## Sequence of right triangles

Consider the right triangle $\triangle_1$ with vertices at $(0,0)$, $(0,1)$, and $(1,1).$ Note that the angle at the origin is $\frac{\pi}{4}.$ Use the hypotenuse of $\triangle_1$ as one of the legs of another right triangle, $\triangle_2,$ with an angle of $\frac{\pi}{8}$ at the origin, and whose second leg extends towards the $x$–axis. Continue constructing adjacent right triangles $\triangle_n$ in the same fashion, with one leg supported on the hypothenuse of the previous right triangle $\triangle_{n-1},$ with angle $\frac{\pi}{2^{n+1}}$ at the origin, and with a second leg extending towards the $x$–axis.

Note that, since the angles at the origin form the series $\sum_{n=2}^\infty \frac{\pi}{2^n},$ (that add up to $\frac{\pi}{2}$) the limit of the previous process is an actual segment on the $x$–axis.

1. What is the length of this segment?
2. Find an equation in polar coordinates $(\rho,\theta)$ of a curve passing through all the vertices of the resulting triangles, except possibly $(0,0).$
3. Find an equation for that curve in rectangular coordinates.

Let us denote $h_n$ the hypotenuse of triangle $\triangle_n.$ By construction we have $h_1=\sqrt{2}$ and, for each consecutive steps, the definition of cosine in our setup gives us that

$\cos \dfrac{\pi}{2^{n+1}} = \dfrac{h_{n-1}}{h_n}.$

We may solve the recurrence with the aid of the formula of sine of double angles: $\sin 2\alpha = 2 \sin \alpha \cos \alpha.$ In our case, setting $\alpha = \frac{\pi}{2^{n+1}}$, we have

$\dfrac{h_{n-1}}{h_n} = \cos \dfrac{\pi}{2^{n+1}} = \dfrac{\sin \frac{\pi}{2^n}}{2\sin \frac{\pi}{2^{n+1}}}$

or equivalently,

$h_n = \dfrac{2\sin \frac{\pi}{2^{n+1}}}{\sin \frac{\pi}{2^n}}\, h_{n-1} = \dfrac{2\sin \frac{\pi}{2^{n+1}}}{\sin \frac{\pi}{2^n}}\, \dfrac{2\sin \frac{\pi}{2^n}}{\sin \frac{\pi}{2^{n-1}}}\, h_{n-2} = \dotsb = 2^{n-1} \dfrac{\sin \frac{\pi}{2^{n+1}}}{\sin \frac{\pi}{2^2}} h_1$

which is the same as

$h_n = 2^n \sin \frac{\pi}{2^{n+1}} = \dfrac{\pi}{2}\, \dfrac{2^{n+1}}{\pi}\, \sin \frac{\pi}{2^{n+1}}.$

We use this identity to obtain the answer to the first two questions. For instance, an expression in polar coordinates of a function that goes through all the vertices of the triangles could be given by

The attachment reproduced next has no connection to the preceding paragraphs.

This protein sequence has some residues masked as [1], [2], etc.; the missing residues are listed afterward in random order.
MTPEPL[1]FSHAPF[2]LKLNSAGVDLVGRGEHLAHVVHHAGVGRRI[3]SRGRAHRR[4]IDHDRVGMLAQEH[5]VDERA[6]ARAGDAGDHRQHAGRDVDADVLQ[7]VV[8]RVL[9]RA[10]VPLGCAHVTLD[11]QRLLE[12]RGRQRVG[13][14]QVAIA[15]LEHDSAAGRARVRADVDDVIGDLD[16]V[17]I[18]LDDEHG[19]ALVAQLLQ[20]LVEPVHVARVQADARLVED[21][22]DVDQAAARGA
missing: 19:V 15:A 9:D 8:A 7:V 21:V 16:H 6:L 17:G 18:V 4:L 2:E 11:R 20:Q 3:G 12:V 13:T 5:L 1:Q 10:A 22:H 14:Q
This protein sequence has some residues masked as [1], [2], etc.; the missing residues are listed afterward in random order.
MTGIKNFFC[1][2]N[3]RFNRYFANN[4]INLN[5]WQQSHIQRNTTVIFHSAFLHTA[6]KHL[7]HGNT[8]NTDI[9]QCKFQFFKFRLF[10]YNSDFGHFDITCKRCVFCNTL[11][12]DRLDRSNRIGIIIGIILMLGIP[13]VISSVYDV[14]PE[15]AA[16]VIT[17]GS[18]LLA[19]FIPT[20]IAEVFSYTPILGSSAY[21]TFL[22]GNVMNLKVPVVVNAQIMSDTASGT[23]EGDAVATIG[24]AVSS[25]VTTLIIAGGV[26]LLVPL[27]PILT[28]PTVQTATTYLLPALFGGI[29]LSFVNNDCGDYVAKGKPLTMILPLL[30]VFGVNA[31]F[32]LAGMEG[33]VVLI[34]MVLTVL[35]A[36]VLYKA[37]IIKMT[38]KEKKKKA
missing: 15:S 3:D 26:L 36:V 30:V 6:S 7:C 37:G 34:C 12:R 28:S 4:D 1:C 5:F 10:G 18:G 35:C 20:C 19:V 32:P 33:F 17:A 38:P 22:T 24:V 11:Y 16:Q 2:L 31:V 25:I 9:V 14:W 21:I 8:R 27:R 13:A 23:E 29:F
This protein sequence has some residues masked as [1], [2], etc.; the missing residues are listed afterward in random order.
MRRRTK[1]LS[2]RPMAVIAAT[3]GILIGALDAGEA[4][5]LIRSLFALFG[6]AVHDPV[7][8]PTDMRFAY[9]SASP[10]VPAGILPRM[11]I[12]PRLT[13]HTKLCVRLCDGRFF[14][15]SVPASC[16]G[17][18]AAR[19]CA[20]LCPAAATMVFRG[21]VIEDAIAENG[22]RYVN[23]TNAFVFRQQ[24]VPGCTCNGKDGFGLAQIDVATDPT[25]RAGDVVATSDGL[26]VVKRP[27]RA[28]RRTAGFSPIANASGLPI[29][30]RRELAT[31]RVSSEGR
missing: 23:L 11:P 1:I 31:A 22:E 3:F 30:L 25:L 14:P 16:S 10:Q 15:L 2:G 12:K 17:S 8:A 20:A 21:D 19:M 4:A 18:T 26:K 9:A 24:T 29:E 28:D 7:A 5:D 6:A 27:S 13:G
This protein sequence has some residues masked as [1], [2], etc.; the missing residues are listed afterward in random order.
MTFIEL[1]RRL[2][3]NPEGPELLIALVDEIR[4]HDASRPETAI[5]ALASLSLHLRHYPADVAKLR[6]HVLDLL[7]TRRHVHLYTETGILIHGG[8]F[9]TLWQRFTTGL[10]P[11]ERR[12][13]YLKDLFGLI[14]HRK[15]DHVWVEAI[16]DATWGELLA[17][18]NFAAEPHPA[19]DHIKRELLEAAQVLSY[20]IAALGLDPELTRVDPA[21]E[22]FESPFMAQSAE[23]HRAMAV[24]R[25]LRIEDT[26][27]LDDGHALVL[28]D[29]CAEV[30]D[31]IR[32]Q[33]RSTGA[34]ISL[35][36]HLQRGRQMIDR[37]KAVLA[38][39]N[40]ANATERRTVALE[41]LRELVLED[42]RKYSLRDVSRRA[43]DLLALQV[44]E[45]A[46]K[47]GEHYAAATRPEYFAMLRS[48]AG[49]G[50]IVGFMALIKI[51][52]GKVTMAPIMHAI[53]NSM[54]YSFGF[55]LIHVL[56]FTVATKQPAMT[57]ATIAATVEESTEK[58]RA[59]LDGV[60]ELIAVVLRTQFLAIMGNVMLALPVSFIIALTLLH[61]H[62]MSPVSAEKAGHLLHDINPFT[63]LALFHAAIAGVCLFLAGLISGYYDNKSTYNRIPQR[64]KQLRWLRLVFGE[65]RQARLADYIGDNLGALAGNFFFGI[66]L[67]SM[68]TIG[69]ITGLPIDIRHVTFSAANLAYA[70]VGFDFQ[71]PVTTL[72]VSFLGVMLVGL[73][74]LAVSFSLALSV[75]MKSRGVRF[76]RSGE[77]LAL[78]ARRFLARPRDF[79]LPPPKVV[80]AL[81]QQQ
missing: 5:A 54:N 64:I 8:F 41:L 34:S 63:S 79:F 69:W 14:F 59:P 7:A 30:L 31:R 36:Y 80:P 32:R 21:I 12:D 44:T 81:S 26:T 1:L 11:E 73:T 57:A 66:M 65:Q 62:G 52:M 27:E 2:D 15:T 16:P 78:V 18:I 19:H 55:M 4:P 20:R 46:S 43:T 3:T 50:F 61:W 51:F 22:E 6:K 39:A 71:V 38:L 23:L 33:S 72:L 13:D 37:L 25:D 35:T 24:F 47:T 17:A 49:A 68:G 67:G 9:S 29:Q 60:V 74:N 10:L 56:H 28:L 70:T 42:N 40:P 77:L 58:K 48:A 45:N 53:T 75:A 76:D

$\rho(\theta) = \dfrac{\pi}{2}\, \dfrac{\sin \theta}{\theta}.$

And in that case, the length of the segment at the limit is given by

$\displaystyle{\lim_n h_n = \lim_{\theta\to 0} \rho(\theta) = \frac{\pi}{2}}.$

I leave the third part of the puzzle an an exercise to the reader.

## Miscellaneous

This is the $\LaTeX$ code used with tikz to produce the diagram above. Note the power of the plot command, that allows us to obtain a very accurate graph of any function.

\begin{tikzpicture}[scale=2]
\draw[very thick,-&amp;gt;] (-0.49,0) -- (1.99,0) node[right]{$x$};
\draw[fill=red] (0,0) -- (0,1) -- (1,1) -- cycle;
\draw[fill=red!60!white] (0,0) -- (22.5:1.5307) -- (1,1) -- cycle;
\draw[fill=red!30!white] (0,0) -- (11.25:1.5607) -- (22.5:1.5307) -- cycle;
\draw[fill=red!10!white] (0,0) -- (5.625:1.56827) -- (11.25:1.5607) -- cycle;
\draw[domain=0.001:3.141,smooth,variable=\t,very thick,blue] %
plot ({\t r}:1.570796*{sin(\t r)}/\t);
\draw (90:0.2) arc (90:45:0.2);
\draw (45:0.3) arc (45:22.5:0.3);
\draw (22.5:0.4) arc (22.5:11.25:0.4);
\draw (11.25:0.5) arc (11.25:5.625:0.5);
\draw[very thick,-&amp;gt;] (0,-0.49) -- (0,1.49) node[above]{$y$};
\draw[fill=white] (0,1) circle (0.5pt);
\draw[fill=white] (1,1) circle (0.5pt);
\draw[fill=white] (22.5:1.5307) circle (0.5pt);
\draw[fill=white] (11.25:1.5607) circle (0.5pt);
\draw[fill=white] (5.625:1.56827) circle (0.5pt);
\end{tikzpicture}

See also the post Interaction with sage for some other techniques to produce similar figures.